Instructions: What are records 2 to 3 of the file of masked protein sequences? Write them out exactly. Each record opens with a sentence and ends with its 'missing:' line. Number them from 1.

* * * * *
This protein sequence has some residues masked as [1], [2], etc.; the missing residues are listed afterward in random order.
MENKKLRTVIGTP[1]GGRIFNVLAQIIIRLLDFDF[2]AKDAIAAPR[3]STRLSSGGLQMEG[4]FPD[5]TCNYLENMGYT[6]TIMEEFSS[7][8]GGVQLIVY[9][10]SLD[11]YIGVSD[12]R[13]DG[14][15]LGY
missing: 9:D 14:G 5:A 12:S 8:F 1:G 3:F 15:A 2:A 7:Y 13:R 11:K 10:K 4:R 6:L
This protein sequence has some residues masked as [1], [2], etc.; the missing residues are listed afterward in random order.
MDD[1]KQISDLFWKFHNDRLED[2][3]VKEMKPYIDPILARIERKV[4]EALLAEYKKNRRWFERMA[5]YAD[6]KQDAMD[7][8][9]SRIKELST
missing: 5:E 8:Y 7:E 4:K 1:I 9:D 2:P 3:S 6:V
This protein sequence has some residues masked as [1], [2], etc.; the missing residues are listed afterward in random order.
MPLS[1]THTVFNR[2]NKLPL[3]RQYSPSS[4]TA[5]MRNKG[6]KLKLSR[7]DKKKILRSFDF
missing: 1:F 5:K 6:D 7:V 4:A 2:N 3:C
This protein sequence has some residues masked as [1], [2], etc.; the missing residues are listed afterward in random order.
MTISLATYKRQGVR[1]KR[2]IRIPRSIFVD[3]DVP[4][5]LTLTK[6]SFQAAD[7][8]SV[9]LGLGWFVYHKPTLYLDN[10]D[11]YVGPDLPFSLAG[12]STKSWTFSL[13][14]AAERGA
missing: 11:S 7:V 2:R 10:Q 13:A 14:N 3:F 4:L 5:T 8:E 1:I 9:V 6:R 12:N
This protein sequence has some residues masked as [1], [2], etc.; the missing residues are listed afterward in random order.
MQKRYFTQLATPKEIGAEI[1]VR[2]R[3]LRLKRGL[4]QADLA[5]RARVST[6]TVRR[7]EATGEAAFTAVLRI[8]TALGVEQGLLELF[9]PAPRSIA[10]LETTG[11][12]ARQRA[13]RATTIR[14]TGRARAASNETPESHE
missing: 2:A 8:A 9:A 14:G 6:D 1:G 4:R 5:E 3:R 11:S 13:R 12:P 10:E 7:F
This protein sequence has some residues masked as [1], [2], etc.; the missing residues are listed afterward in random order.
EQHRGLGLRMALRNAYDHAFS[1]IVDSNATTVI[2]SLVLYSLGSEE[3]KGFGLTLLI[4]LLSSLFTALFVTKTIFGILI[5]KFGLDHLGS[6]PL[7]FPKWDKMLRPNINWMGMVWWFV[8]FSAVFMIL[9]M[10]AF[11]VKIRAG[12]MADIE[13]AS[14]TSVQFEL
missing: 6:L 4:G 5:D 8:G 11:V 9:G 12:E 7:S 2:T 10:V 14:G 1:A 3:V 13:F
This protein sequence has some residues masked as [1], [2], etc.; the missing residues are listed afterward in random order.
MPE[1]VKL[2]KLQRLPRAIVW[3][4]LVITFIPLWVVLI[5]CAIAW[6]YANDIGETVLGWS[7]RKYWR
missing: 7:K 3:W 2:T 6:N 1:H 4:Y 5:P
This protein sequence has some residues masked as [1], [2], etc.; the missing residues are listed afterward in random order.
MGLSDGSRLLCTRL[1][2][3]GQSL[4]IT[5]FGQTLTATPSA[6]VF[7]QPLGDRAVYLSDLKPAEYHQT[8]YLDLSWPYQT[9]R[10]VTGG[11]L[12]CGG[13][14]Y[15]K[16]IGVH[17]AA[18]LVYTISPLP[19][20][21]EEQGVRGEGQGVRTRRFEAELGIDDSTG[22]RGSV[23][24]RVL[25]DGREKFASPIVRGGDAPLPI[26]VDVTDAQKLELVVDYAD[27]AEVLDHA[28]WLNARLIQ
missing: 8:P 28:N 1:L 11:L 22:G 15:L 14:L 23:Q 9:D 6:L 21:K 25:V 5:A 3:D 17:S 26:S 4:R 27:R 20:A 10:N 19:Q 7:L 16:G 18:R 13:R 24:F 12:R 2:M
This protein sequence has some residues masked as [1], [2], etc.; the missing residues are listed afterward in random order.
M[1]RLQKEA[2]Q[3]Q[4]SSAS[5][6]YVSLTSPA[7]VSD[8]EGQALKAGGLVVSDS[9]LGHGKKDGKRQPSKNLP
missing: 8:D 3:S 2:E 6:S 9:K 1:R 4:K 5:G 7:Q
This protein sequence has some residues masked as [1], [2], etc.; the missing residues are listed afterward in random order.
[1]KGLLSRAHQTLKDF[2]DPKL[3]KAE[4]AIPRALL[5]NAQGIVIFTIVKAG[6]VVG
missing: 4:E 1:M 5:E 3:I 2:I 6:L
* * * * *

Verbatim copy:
This protein sequence has some residues masked as [1], [2], etc.; the missing residues are listed afterward in random order.
MDD[1]KQISDLFWKFHNDRLED[2][3]VKEMKPYIDPILARIERKV[4]EALLAEYKKNRRWFERMA[5]YAD[6]KQDAMD[7][8][9]SRIKELST
missing: 5:E 8:Y 7:E 4:K 1:I 9:D 2:P 3:S 6:V
This protein sequence has some residues masked as [1], [2], etc.; the missing residues are listed afterward in random order.
MPLS[1]THTVFNR[2]NKLPL[3]RQYSPSS[4]TA[5]MRNKG[6]KLKLSR[7]DKKKILRSFDF
missing: 1:F 5:K 6:D 7:V 4:A 2:N 3:C